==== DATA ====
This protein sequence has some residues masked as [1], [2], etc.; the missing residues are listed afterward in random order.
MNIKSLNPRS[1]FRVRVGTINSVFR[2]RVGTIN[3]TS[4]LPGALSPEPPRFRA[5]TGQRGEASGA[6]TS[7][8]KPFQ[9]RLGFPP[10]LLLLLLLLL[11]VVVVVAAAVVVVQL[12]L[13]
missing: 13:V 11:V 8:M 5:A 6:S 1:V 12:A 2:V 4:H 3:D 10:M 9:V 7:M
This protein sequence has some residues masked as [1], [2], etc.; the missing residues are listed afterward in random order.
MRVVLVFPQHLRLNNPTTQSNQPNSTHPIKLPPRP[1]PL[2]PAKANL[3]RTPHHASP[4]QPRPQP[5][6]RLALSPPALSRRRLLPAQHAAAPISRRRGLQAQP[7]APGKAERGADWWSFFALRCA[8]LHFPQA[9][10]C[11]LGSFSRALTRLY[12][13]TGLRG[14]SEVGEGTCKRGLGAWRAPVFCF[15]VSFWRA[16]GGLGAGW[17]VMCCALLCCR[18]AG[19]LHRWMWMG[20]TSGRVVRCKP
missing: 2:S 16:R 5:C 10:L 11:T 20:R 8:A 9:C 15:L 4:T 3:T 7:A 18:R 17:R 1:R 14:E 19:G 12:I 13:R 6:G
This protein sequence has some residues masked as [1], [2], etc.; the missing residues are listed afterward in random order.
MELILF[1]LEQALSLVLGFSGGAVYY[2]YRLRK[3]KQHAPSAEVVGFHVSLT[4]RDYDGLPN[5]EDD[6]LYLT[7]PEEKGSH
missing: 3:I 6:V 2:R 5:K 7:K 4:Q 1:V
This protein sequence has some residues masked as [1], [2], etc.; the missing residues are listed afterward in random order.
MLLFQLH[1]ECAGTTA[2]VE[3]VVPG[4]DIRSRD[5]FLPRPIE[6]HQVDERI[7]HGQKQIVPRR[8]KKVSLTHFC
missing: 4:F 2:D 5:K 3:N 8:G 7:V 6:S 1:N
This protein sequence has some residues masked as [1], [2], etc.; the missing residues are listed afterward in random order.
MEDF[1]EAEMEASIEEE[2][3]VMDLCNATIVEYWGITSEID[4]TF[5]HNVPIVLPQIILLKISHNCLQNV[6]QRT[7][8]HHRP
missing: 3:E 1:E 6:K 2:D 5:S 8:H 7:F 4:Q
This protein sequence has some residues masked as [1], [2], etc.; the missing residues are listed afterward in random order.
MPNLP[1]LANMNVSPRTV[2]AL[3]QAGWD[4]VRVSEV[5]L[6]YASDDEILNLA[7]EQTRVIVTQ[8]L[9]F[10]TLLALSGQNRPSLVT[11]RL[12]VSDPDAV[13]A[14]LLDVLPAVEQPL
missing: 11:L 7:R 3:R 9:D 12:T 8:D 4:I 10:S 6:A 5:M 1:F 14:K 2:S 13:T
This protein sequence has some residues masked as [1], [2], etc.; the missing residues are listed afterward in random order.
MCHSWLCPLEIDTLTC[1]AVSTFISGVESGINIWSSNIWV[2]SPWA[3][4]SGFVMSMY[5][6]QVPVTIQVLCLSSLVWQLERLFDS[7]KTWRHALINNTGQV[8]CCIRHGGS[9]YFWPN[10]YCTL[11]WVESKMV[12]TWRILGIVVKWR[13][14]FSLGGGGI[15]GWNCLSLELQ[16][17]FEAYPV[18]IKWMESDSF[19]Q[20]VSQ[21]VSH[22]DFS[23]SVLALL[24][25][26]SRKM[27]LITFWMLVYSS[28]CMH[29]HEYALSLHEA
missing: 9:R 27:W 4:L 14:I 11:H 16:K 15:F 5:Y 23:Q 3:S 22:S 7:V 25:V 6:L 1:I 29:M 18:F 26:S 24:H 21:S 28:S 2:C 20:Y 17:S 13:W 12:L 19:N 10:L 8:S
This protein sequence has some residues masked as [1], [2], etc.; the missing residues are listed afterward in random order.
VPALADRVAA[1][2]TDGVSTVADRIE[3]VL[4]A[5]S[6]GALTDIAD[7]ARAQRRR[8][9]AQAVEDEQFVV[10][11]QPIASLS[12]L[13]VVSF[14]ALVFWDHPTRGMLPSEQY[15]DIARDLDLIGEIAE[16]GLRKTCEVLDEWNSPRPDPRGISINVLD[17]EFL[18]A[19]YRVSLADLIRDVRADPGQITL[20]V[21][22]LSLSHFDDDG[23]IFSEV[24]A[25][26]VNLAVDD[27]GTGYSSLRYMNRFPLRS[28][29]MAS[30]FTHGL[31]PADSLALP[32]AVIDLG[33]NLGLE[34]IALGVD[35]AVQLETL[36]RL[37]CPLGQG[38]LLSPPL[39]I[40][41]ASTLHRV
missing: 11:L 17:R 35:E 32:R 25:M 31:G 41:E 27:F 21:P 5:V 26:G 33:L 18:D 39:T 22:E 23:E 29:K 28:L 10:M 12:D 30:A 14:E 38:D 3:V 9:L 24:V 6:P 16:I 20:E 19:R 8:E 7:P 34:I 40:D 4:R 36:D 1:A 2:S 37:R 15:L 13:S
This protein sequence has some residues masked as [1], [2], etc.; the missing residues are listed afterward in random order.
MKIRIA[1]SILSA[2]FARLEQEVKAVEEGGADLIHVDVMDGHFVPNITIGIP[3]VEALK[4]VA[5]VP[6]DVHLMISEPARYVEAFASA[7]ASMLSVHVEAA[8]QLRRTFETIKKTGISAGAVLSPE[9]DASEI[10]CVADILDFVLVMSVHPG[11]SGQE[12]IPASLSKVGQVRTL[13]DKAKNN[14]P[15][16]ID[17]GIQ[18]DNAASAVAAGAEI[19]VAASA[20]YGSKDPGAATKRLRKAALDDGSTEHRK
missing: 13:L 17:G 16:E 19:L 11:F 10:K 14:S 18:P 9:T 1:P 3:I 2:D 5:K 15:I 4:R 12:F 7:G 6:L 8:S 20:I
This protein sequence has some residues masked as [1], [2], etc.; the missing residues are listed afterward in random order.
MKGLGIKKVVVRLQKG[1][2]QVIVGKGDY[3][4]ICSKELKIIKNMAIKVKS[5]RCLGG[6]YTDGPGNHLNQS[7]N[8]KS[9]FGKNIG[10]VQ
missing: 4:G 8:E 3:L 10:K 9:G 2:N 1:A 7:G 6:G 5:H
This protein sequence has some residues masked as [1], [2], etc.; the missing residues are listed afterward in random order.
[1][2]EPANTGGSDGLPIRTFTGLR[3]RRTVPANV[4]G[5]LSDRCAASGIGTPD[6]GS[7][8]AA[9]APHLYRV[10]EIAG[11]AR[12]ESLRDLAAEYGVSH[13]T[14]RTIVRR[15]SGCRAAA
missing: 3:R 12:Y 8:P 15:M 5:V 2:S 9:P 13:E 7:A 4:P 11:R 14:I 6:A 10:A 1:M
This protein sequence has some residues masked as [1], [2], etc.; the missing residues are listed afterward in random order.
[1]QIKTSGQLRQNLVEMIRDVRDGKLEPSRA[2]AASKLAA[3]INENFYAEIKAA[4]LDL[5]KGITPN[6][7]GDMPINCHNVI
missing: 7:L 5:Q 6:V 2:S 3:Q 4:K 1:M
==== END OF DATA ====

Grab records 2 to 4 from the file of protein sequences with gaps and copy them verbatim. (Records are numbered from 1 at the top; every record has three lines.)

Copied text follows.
This protein sequence has some residues masked as [1], [2], etc.; the missing residues are listed afterward in random order.
MRVVLVFPQHLRLNNPTTQSNQPNSTHPIKLPPRP[1]PL[2]PAKANL[3]RTPHHASP[4]QPRPQP[5][6]RLALSPPALSRRRLLPAQHAAAPISRRRGLQAQP[7]APGKAERGADWWSFFALRCA[8]LHFPQA[9][10]C[11]LGSFSRALTRLY[12][13]TGLRG[14]SEVGEGTCKRGLGAWRAPVFCF[15]VSFWRA[16]GGLGAGW[17]VMCCALLCCR[18]AG[19]LHRWMWMG[20]TSGRVVRCKP
missing: 2:S 16:R 5:C 10:L 11:T 20:R 8:A 9:C 15:L 4:T 3:T 7:A 18:R 17:R 1:R 14:E 19:G 12:I 13:R 6:G
This protein sequence has some residues masked as [1], [2], etc.; the missing residues are listed afterward in random order.
MELILF[1]LEQALSLVLGFSGGAVYY[2]YRLRK[3]KQHAPSAEVVGFHVSLT[4]RDYDGLPN[5]EDD[6]LYLT[7]PEEKGSH
missing: 3:I 6:V 2:R 5:K 7:K 4:Q 1:V
This protein sequence has some residues masked as [1], [2], etc.; the missing residues are listed afterward in random order.
MLLFQLH[1]ECAGTTA[2]VE[3]VVPG[4]DIRSRD[5]FLPRPIE[6]HQVDERI[7]HGQKQIVPRR[8]KKVSLTHFC
missing: 4:F 2:D 5:K 3:N 8:G 7:V 6:S 1:N